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Four in ten couples locked in thermostat battles

Four in ten couples locked in thermostat battles

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Is there a constant battle over the temperature in your home? You’re not alone, according to new Uswitch research.

We found that four in ten couples (39%) argue over what temperature they set their thermostat to, with a gender divide causing disagreements.

Almost a third (31%) of men said their partner wants the house to be warmer, while 20% of women say their partner prefers a cooler home. Children are also part of the thermostat wars, with 38% disagreeing with their parents over the temperature of their homes and 61% of those wishing their house was warmer.

It’s not just families falling out over the thermostat - a third of housemates also argue about the temperature of their shared homes. There’s an even split among housemates who want their heating set to a colder temperature and a warmer temperature.

The big switch-on

There are also disagreements about when the heating gets turned on, with men turning up the heat a full week later than women on average.

Six out of ten UK households switched their heating on last month, with September 25 the average switch-on date. This was more than three weeks earlier than last year, when households held out until 17 October on average.

There’s even a regional divide when it comes to the big switch-on, with people in the East Midlands holding out until 5 October to turn their heating on. Those in the North East felt the chill earlier, switching on their heating on 13 September on average.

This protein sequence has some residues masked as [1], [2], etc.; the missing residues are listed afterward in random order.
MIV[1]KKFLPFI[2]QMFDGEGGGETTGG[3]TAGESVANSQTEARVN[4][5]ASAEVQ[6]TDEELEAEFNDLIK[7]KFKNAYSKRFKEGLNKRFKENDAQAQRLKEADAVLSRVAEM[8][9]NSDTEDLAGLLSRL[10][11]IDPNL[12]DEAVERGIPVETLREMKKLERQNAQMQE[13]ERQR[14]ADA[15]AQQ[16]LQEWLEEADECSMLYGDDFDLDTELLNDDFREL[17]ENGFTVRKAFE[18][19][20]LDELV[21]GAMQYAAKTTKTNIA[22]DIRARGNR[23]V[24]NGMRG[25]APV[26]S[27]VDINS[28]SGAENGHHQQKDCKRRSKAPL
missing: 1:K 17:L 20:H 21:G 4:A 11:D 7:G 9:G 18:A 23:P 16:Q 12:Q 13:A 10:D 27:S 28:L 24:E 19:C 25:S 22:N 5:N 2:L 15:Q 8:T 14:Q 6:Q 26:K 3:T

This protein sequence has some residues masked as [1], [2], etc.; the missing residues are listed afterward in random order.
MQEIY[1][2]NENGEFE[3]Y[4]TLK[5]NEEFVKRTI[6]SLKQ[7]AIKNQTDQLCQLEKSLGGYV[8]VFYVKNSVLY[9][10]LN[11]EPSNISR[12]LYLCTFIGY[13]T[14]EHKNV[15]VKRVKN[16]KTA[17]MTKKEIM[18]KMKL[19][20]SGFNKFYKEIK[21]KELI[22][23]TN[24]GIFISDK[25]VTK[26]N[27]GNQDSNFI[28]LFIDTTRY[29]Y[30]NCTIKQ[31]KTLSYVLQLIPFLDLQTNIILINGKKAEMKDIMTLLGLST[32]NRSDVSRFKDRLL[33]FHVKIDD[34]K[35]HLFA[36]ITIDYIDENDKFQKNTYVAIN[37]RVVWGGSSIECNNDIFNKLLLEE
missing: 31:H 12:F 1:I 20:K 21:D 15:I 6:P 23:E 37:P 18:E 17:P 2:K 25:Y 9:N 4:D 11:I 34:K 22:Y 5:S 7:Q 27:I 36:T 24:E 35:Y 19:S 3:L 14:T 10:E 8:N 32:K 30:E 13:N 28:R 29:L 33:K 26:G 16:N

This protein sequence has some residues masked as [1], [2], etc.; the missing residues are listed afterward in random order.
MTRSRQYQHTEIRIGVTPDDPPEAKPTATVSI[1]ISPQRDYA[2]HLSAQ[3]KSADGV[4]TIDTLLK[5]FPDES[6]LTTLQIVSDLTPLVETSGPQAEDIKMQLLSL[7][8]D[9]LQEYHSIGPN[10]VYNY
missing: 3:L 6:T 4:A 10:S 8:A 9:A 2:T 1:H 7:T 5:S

Region Switch on date
North East 13 September
Scotland 17 September
Northern Ireland 18 September
Yorkshire and Humberside 19 September
North West 20 September
West Midlands 23 September
South East 25 September
Wales 30 September
London 30 September
East of England 2 October
South West 3 October
East Midlands 5 October

Warming up to cheaper energy bills

Sarah Broomfield, energy expert at Uswitch, said: “It’s clear that heating the home is leading to heated arguments in many households with some preferring to be cosy while others want to keep cool. But choosing the temperature to heat your home is also a big financial decision, as it’s one of the biggest contributors to high energy bills.”

“Anyone who is worried about paying for their heating should contact their energy supplier as soon as possible to find out what help is available. They can also ask for energy savings advice and check if they are eligible for free insulation grants, such as the newly launched Green Homes Grant, to help keep costs down longer term.”

“Households can also typically make significant savings when they switch their energy supplier - so now is a good time to run an online comparison to see what energy deals you could be getting.”

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